In Role-Playing Games your character sheet and stats are usually the most tangible part of your character, especially at level one. For many new players, all they know about their character is on that sheet.
Iíve seen new players, upset at the lack of bonuses associated with rolling low Attributes, be concerned only that they cannot add a bonus to dice rolls, completely overlooking how the stat will effect their role-play. In truth, a score of 10 in any Attribute translates into average human aptitude, which should make it easier to role-play for most people. When it comes to Attribute bonuses, itís true that having higher Strength means you add more to your mÍlťe damage when you roll your dice, but how do you portray numbers like that with your role-playing?
Itís easy for a new player to get hung up on the numbers (there are so many, and they seem so important!) Better armor class, more hit points, good saving throws, but thatís not all there is to a character: skill selection can be tricky, too. During character creation, one is directed to a set of class-appropriate skills to select, but I believe itís important to keep your character in mind during this step, too. For example, I recently created a gnome bard. She had spent her entire life as the indentured servant of a captain on a galleon. I would have loved to train her in Dungeoneering, a class skill for bards. Realistically, though, her backstory precluded any opportunity for her to acquire such knowledge in her lifetime. Down the road, once sheís been through a few dungeons, it will be a skill I can both acquire and justify. At level one, though, it didnít make sense from a role-playing perspective.
Itís too easy to fall into the trap of re-creating the same character over and over by filling in the same skills, feats, and stats because you like them as a player, but itís important to remember that not every character is cut out to carry that high-damage weapon, or can believably be super stealthy while wearing scale-mail. The numbers you generate for your sheet should inform and assist in the creation of your character. They should not just be ďfilled in,Ē especially if theyíre in conflict with the personality youíre creating.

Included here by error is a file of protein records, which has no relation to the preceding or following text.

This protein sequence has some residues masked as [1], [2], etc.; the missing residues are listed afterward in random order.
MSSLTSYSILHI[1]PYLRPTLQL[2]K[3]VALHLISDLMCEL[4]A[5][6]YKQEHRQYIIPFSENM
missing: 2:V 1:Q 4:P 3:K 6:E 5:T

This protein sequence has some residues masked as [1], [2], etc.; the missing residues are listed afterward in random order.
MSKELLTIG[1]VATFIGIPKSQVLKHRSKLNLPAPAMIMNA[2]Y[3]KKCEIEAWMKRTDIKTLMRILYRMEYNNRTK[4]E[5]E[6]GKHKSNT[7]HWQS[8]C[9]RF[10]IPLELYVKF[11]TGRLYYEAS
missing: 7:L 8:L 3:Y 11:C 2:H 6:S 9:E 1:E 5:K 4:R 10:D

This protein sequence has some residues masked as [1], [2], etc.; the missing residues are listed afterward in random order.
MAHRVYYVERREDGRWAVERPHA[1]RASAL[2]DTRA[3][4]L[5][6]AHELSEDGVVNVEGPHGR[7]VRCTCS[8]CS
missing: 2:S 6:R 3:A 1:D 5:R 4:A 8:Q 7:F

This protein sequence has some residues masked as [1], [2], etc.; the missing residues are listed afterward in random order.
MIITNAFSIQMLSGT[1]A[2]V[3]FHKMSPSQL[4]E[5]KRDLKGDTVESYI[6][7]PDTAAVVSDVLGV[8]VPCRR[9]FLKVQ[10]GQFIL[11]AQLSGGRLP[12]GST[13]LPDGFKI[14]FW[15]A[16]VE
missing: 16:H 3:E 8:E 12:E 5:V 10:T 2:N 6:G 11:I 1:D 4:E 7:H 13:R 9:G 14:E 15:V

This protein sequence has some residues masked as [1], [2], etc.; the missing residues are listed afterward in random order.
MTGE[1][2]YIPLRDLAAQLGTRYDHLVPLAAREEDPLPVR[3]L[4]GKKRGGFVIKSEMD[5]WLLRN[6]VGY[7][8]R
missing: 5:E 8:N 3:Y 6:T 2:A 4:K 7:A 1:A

If youíre having trouble devising a character to play, ask your Game Master to suggest three questions that present you with character choices to help you ease into your character and the world he or she will be adventuring in. For example, the scenario is that your character is a crew member of a merchant vessel sailing between Freeport and other points of trade. Question one: your character is actually the Captainís cousin -- do you two get along? Question two: Is this your first time on a boat? Question three: do you have something special stowed under your bed? If youíre having difficulty imagining a personality to portray, why not borrow one from the Zodiac? Or take the time to come up with a full name and birthdate for your Character and discover their personality and foibles with a numerology work-up, which is more in-depth. When you focus on your characterís personality points more than skill points, youíll find yourself well on the way to a less stat-oriented ďroll-playĒ style of game, and a more genuine ďrole-playĒ experience.